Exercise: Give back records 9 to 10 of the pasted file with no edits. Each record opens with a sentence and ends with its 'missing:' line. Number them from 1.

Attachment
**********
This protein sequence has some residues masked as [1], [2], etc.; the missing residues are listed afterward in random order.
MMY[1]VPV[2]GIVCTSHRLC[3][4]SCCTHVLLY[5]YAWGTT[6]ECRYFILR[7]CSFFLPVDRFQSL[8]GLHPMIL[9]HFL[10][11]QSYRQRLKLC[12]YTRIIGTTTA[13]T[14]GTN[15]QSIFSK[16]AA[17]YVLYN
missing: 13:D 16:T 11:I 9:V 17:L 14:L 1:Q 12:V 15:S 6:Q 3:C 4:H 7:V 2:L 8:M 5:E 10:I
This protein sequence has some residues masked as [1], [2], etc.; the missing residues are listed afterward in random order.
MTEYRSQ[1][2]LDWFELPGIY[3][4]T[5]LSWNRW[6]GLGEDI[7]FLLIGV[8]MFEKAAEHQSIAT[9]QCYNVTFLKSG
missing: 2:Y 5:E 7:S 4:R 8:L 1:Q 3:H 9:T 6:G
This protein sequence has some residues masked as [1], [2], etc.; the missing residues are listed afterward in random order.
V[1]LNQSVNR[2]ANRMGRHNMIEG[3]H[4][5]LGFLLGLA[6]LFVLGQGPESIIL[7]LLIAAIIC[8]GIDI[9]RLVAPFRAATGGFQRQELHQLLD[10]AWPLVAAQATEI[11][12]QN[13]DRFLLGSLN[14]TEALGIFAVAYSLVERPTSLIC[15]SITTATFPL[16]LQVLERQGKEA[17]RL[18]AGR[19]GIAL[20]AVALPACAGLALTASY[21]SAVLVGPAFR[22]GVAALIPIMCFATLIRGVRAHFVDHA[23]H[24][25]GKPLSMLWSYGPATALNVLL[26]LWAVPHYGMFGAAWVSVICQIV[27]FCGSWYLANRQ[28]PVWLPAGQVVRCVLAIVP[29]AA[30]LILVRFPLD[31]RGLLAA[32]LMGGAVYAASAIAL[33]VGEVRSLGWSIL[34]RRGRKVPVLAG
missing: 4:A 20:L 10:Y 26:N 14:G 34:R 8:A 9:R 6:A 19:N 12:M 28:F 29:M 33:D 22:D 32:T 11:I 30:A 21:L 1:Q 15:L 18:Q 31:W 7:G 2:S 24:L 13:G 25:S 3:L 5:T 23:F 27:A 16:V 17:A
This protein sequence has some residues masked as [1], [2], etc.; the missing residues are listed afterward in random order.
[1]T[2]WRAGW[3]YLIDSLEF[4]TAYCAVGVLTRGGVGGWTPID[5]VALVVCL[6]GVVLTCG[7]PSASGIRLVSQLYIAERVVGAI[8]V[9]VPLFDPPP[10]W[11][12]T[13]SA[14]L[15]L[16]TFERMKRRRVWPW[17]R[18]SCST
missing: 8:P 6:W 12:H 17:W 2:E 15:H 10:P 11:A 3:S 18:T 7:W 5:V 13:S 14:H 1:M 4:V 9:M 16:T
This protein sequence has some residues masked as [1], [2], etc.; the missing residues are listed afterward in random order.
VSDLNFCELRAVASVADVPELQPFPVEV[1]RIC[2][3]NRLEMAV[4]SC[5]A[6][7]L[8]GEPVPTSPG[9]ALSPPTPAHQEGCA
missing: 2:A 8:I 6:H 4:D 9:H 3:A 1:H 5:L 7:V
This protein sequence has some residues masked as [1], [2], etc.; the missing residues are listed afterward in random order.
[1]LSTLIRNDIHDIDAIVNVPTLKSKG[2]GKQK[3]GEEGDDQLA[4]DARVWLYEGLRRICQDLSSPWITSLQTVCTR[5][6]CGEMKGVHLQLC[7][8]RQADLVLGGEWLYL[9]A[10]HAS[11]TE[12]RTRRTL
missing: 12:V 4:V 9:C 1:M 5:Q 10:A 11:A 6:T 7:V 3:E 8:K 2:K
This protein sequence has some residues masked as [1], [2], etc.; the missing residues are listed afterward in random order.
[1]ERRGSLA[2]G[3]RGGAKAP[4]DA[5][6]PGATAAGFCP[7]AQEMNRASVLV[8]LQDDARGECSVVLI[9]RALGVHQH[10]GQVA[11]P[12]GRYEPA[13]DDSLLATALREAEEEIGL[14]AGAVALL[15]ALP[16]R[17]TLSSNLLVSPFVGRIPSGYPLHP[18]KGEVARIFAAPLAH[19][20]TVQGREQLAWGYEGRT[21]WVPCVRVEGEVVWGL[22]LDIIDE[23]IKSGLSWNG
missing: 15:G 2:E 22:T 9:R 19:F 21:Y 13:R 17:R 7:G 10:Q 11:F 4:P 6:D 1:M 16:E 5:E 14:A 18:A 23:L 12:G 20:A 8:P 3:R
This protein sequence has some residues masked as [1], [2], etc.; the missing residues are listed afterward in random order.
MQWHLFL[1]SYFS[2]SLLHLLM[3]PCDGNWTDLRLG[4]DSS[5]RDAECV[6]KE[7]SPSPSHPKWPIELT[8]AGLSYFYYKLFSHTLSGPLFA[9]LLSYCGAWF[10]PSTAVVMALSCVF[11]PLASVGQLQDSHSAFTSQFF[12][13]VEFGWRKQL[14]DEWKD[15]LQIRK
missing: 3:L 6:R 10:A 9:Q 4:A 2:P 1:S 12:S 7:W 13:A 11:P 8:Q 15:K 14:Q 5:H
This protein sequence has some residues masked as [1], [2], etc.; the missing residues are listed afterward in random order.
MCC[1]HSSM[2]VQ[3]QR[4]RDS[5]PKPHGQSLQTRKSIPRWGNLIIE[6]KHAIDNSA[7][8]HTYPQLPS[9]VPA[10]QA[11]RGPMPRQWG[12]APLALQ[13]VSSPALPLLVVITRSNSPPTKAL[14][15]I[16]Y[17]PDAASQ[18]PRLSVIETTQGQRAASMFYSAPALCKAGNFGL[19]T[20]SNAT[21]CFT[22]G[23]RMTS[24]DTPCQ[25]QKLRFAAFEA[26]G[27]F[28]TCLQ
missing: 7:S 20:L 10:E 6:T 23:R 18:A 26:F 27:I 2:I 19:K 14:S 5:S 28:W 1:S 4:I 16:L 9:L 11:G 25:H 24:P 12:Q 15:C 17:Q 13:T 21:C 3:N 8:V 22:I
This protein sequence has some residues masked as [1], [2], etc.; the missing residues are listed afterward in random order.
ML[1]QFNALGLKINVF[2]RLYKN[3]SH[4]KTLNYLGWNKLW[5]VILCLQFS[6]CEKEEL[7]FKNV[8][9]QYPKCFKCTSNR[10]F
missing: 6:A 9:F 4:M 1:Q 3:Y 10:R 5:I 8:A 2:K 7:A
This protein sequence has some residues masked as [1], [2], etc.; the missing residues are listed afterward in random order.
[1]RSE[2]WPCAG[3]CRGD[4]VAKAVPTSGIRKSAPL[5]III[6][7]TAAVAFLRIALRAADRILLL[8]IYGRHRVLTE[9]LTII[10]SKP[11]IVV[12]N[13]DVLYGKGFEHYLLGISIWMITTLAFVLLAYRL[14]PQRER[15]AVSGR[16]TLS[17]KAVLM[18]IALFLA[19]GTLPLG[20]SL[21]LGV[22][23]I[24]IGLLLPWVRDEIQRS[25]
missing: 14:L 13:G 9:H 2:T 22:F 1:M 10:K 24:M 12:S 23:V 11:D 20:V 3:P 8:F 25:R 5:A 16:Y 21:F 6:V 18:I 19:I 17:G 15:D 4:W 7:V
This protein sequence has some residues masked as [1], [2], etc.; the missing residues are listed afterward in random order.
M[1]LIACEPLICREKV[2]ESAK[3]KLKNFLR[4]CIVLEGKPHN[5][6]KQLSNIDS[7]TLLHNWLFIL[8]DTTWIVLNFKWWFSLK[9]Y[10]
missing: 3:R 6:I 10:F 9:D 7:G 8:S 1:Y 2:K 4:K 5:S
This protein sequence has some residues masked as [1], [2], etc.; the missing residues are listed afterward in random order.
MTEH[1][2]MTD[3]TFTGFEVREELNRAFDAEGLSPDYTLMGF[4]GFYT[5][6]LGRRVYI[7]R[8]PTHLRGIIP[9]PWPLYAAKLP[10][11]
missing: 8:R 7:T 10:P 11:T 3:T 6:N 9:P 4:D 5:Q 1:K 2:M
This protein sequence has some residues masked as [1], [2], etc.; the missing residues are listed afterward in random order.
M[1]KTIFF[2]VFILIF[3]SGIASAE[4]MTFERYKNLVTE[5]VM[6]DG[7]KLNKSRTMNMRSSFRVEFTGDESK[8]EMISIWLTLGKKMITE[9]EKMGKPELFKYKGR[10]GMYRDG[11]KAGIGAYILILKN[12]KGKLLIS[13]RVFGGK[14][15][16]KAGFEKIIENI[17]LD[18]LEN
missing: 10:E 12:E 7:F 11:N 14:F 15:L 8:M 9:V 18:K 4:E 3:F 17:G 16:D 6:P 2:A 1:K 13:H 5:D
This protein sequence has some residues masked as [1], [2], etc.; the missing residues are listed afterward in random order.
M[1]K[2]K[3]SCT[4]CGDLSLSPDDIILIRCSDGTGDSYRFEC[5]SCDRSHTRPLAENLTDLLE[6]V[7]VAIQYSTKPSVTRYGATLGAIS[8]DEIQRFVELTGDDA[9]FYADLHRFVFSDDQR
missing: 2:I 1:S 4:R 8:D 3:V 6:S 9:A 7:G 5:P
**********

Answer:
This protein sequence has some residues masked as [1], [2], etc.; the missing residues are listed afterward in random order.
MCC[1]HSSM[2]VQ[3]QR[4]RDS[5]PKPHGQSLQTRKSIPRWGNLIIE[6]KHAIDNSA[7][8]HTYPQLPS[9]VPA[10]QA[11]RGPMPRQWG[12]APLALQ[13]VSSPALPLLVVITRSNSPPTKAL[14][15]I[16]Y[17]PDAASQ[18]PRLSVIETTQGQRAASMFYSAPALCKAGNFGL[19]T[20]SNAT[21]CFT[22]G[23]RMTS[24]DTPCQ[25]QKLRFAAFEA[26]G[27]F[28]TCLQ
missing: 7:S 20:L 10:E 6:T 23:R 18:A 26:F 27:I 2:I 19:K 14:S 5:S 28:W 1:S 4:I 16:L 9:L 11:G 25:H 24:P 12:Q 15:C 17:Q 13:T 21:C 3:N 8:V 22:I
This protein sequence has some residues masked as [1], [2], etc.; the missing residues are listed afterward in random order.
ML[1]QFNALGLKINVF[2]RLYKN[3]SH[4]KTLNYLGWNKLW[5]VILCLQFS[6]CEKEEL[7]FKNV[8][9]QYPKCFKCTSNR[10]F
missing: 6:A 9:F 4:M 1:Q 3:Y 10:R 5:I 8:A 2:K 7:A